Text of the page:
Uncontrolled spinning after rotation

Godot Version



I’m making a game where you can pick up RigidBody3D element with multiple children colliders.

When I pick up the element, I apply force and torque to match my holder position and rotation (holder is just for a reference for rotation and position). I can touch or crash into other static and dynamic objects and everything works fine. Picked object always matches holder’s position and rotation, no matter how I move.

After I rotate the holder, picked object matches rotation and position of the holder, but it becomes very unstable, as soon as I touch any other static or dynamic objects, picked object loses control and starts spinning.

I have no idea how to fix this issue.


extends RigidBody3D

@onready var ray = $RayCast3D
@onready var holder = $Holder/Holder
var input = Vector3()
var pickedObject = null
var pickedObjectCollider = null
var hold_offset = Vector3(0, -3, 0)

var rrotate = 0
var rotate_target = 0

func _process(_delta):
	input.x = Input.get_axis("move_left", "move_right")
	input.z = Input.get_axis("move_up", "move_down")
	input = input.normalized()

	if Input.is_action_just_pressed("pickup"):

	if Input.is_action_just_pressed("drop"):
	if Input.is_action_just_pressed("ui_left") and pickedObject:
		holder.rotation_degrees.y = 90

func _physics_process(delta):
	apply_central_force(input.normalized() * 1000 * delta)
	if pickedObject:

func pickup():
	if !pickedObject and ray.is_colliding():
		var collider = ray.get_collider()
		if collider.is_in_group("pickable"):
			pickedObject = collider
			pickedObject.can_sleep = false
			var shape_id = ray.get_collider_shape()
			var owner_id = collider.shape_find_owner(shape_id)
			pickedObjectCollider = collider.shape_owner_get_owner(owner_id)

func drop():
	if pickedObject:
		pickedObject.can_sleep = true
		pickedObject = null

func movePickable(delta):
	var target_position = global_transform.origin + global_transform.basis.y * hold_offset.y
	var current_position = pickedObjectCollider.global_transform.origin
	var force_direction = (target_position - current_position)
	var force = force_direction * 3000 * delta

	pickedObject.linear_velocity *= 0.9
	var torque = (holder.global_rotation - pickedObjectCollider.global_rotation) * 1000 * delta
	pickedObject.angular_velocity *= 0.9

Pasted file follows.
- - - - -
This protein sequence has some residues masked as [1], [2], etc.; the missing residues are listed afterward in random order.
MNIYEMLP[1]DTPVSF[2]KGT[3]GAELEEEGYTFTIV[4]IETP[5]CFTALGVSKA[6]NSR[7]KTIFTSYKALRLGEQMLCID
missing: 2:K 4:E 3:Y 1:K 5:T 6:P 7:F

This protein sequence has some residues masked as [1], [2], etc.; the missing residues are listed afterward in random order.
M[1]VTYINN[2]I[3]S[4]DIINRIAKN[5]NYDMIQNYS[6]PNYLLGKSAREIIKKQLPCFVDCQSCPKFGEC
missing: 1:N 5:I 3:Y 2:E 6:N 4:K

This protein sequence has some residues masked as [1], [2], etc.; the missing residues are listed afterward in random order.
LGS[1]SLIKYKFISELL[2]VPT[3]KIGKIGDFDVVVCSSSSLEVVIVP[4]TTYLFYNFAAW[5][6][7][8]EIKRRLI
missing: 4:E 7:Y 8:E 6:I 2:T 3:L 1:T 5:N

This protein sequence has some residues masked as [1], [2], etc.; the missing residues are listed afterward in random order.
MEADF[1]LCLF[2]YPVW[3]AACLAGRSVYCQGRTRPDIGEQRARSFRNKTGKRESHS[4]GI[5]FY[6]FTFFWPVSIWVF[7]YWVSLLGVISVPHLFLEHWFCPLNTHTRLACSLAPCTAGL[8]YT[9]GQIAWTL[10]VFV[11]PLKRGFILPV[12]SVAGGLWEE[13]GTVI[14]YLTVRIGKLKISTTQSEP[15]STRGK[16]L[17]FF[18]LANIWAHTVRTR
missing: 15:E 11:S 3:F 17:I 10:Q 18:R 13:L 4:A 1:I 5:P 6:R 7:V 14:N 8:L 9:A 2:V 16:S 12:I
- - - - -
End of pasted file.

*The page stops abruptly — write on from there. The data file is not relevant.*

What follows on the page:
You should try increasing mass, or inertia.

I would also use linear damp and angular damp instead of messing with these values directly. The physics server may override these values.

1 Like

I tried to increase the mass and add linear and angular damp and I still have the same problem:

pickedObject.linear_damp = 4
pickedObject.angular_damp = 4

Pickable object looks like this:

Darn Okay, I wonder if it’s one of two things.

If you remove the torque, does the spinning stop?

If not, if you increase the offset does it help?

Since you are applying forces to reach a position, have you ever looked into a PID loop?

You are kind of almost there, but there are other things you can add for better damping and force management.

@pennyloafers First, thank you for your help and time.

PID loop looks to hard for me.

I added a new input action that conditionally stops applying torque. When I press Shift to stop applying torque, the picked object stops spinning. Additionally, it no longer tries to match the holder’s rotation.

I tried different approach:

var offset = holder.global_position - pickedObjectCollider.global_position
var force = (offset * 4000) - (pickedObject.linear_velocity * 200)

var newRotation = holder.global_rotation - pickedObjectCollider.global_rotation
var torque = (newRotation * 4000) - (pickedObject.angular_velocity * 100)

Everything is working fine until I rotate holder like this:

if Input.is_action_just_pressed("ui_left") and pickedObject:
	holder.rotation_degrees.y = 90

Maybe it has something to do with the origin or center of mass.